It’s is perhaps the most prestigious match in world football; it might be even one of the most publicized events in sport, El Clasico. For those not familiar with the term, it is the clash between two of Spain’s and footballs most important clubs, FC Barcelona and Real Madrid.
When FC Barcelona accomplished the treble (domestic league, domestic cup and the UEFA Champions League), a feat similar to Tennis’ Grand Slam whereas one player wins all four singles Grand Slam tournaments within a year, Real Madrid responded by spending an unprecedented 254 Million Euro on transfers.
In a sport that has a couple of notable rivalries and derbies, the Old Firm (Celtic Glasgow vs. Glasgow Rangers) in Scotland, Derby della Capitale (AS Rome vs. Lazio Rome) in Italy or the Superclasico (Boca Juniors vs. River Plate) in Italy, the match-up between FC Barcelona and Real Madrid stands out. Not to take anything away from the intenseness or passion that these supporters have for their clubs but the FC Barcelona/Real Madrid match is an entirely different beast.
While its underlying political conflict might’ve lessened the battle for supremacy has intensified. With all due respect to the other clubs, when it comes down to an economic point of view it is FC Barcelona and Real Madrid, the latter being the club with the largest revenue in sport period.
The last century belonged to Real Madrid, having being named FIFA’s club of the 20th century. Although it took FC Barcelona a little longer to win their first Champions League crown, it is undeniable that the Blaugrana have been Spain’s most successful club from the 90’s onwards. Especially the most recent decade proved to be a fairly successful one. Perhaps it is a bit premature but the current Barca side is already being touted as the best (club) football side of all time.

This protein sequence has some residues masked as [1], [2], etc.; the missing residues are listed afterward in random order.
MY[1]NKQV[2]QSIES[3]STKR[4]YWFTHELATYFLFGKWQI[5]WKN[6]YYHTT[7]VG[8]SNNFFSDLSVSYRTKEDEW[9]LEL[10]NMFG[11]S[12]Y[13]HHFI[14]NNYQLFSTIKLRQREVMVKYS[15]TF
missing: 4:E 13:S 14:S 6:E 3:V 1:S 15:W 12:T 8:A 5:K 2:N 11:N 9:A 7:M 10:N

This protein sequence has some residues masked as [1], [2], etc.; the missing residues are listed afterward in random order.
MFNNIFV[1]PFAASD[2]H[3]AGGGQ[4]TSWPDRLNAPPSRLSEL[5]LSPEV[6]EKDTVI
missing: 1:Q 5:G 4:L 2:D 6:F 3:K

Now, come April 2011, we could witness no less than four Clasico within the space of a mere weeks. One Clasico creates a media-frenzy unlike any other sports event bar major tournaments, Olympics etc. No offense, but the Super Bowl doesn’t generate that much interest outside of the United States. According to a study the criminal rate drops around the time of the Super Bowl, perhaps the (American) football’s most important event should be held more regularly.
The first April Clasico is a reverse (league) fixture, an event most football fans have been anticipating well, since the last Clasico in November ’10 also known as the Manita humiliation. In addition to the league fixture, the other confirmed Clasico is the Copa del Rey final. Regardless of the prestige or reputation of the Copa, a final is and has always been a worthy occasion for a Clasico.
So why would four Clasico’s be a nightmare?
One of the reasons a derby is so intense, it is an occasion where the anticipation builds slowly and reaches its climax with the game itself. Four Clasico’s would lead to an oversaturation. It’s one of the reasons why Will Smith is the most bankable and powerful Hollywood star, he doesn’t penetrate the movie theatres all year long. He makes the audience wait and long for him.
After a full month of Clasico’s, what is there to look out for? The reason people watched the otherwise dull World Cup final between Spain and Holland, simply because it was the final. I can only guesstimate the actual numbers but a Spain/Brazil final would’ve sent the masses into overdrive.
I’d assume that a possible FC Barcelona/Real Madrid final would dwarf the numbers of any Champions League tie bar the final.
Personally, I think two Clasico’s in April are just about enough.
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